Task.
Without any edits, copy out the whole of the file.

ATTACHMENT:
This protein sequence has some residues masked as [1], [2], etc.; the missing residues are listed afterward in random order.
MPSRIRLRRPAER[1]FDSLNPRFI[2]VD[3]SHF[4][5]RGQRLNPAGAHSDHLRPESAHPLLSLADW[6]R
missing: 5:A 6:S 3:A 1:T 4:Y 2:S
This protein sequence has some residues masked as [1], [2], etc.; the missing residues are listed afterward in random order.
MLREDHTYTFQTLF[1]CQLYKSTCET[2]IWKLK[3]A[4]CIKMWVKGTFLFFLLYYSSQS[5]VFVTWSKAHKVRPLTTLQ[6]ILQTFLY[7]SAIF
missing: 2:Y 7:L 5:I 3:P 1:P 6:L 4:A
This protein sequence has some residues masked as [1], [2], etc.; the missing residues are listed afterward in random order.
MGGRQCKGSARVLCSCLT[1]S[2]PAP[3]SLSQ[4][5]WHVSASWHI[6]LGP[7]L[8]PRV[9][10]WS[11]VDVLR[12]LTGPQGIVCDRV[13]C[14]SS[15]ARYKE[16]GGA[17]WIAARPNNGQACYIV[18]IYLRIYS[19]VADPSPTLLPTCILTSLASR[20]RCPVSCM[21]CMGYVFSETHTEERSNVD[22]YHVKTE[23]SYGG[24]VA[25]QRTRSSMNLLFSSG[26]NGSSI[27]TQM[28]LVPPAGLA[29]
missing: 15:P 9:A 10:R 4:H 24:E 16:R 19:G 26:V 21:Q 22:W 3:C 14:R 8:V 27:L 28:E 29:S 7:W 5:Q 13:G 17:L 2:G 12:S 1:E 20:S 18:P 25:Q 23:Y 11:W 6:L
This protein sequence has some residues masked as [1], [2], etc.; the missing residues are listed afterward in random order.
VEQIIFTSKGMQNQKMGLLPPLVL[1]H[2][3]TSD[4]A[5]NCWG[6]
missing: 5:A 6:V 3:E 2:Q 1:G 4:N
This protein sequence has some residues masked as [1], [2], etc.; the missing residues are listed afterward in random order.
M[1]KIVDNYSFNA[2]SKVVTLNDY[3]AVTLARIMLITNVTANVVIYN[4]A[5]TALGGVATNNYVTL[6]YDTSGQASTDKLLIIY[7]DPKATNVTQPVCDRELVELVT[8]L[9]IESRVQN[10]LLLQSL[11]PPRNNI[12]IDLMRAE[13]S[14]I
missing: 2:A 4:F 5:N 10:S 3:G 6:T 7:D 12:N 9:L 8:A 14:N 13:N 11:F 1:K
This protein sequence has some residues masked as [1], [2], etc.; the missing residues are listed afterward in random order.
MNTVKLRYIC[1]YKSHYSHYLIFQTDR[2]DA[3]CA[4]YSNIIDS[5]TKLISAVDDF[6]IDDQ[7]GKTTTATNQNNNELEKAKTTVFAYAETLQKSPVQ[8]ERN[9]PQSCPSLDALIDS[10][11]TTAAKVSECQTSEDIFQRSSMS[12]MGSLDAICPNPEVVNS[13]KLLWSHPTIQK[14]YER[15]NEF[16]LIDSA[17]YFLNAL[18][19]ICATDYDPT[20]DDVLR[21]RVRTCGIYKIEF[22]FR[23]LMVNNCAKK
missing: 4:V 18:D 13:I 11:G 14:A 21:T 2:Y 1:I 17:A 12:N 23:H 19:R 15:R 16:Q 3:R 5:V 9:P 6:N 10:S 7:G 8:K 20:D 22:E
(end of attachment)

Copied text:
This protein sequence has some residues masked as [1], [2], etc.; the missing residues are listed afterward in random order.
MPSRIRLRRPAER[1]FDSLNPRFI[2]VD[3]SHF[4][5]RGQRLNPAGAHSDHLRPESAHPLLSLADW[6]R
missing: 5:A 6:S 3:A 1:T 4:Y 2:S
This protein sequence has some residues masked as [1], [2], etc.; the missing residues are listed afterward in random order.
MLREDHTYTFQTLF[1]CQLYKSTCET[2]IWKLK[3]A[4]CIKMWVKGTFLFFLLYYSSQS[5]VFVTWSKAHKVRPLTTLQ[6]ILQTFLY[7]SAIF
missing: 2:Y 7:L 5:I 3:P 1:P 6:L 4:A
This protein sequence has some residues masked as [1], [2], etc.; the missing residues are listed afterward in random order.
MGGRQCKGSARVLCSCLT[1]S[2]PAP[3]SLSQ[4][5]WHVSASWHI[6]LGP[7]L[8]PRV[9][10]WS[11]VDVLR[12]LTGPQGIVCDRV[13]C[14]SS[15]ARYKE[16]GGA[17]WIAARPNNGQACYIV[18]IYLRIYS[19]VADPSPTLLPTCILTSLASR[20]RCPVSCM[21]CMGYVFSETHTEERSNVD[22]YHVKTE[23]SYGG[24]VA[25]QRTRSSMNLLFSSG[26]NGSSI[27]TQM[28]LVPPAGLA[29]
missing: 15:P 9:A 10:R 4:H 24:E 16:R 19:G 26:V 21:Q 22:W 3:C 14:R 8:V 27:L 28:E 29:S 7:W 5:Q 13:G 17:L 2:G 12:S 1:E 20:S 18:P 25:Q 23:Y 11:W 6:L
This protein sequence has some residues masked as [1], [2], etc.; the missing residues are listed afterward in random order.
VEQIIFTSKGMQNQKMGLLPPLVL[1]H[2][3]TSD[4]A[5]NCWG[6]
missing: 5:A 6:V 3:E 2:Q 1:G 4:N
This protein sequence has some residues masked as [1], [2], etc.; the missing residues are listed afterward in random order.
M[1]KIVDNYSFNA[2]SKVVTLNDY[3]AVTLARIMLITNVTANVVIYN[4]A[5]TALGGVATNNYVTL[6]YDTSGQASTDKLLIIY[7]DPKATNVTQPVCDRELVELVT[8]L[9]IESRVQN[10]LLLQSL[11]PPRNNI[12]IDLMRAE[13]S[14]I
missing: 2:A 4:F 5:N 10:S 3:G 6:T 7:D 12:N 9:L 8:A 14:N 13:N 11:F 1:K
This protein sequence has some residues masked as [1], [2], etc.; the missing residues are listed afterward in random order.
MNTVKLRYIC[1]YKSHYSHYLIFQTDR[2]DA[3]CA[4]YSNIIDS[5]TKLISAVDDF[6]IDDQ[7]GKTTTATNQNNNELEKAKTTVFAYAETLQKSPVQ[8]ERN[9]PQSCPSLDALIDS[10][11]TTAAKVSECQTSEDIFQRSSMS[12]MGSLDAICPNPEVVNS[13]KLLWSHPTIQK[14]YER[15]NEF[16]LIDSA[17]YFLNAL[18][19]ICATDYDPT[20]DDVLR[21]RVRTCGIYKIEF[22]FR[23]LMVNNCAKK
missing: 4:V 18:D 13:I 11:G 14:A 21:T 2:Y 1:I 17:A 12:N 23:H 19:R 15:R 16:Q 3:R 5:V 9:P 6:N 10:S 7:G 8:K 20:D 22:E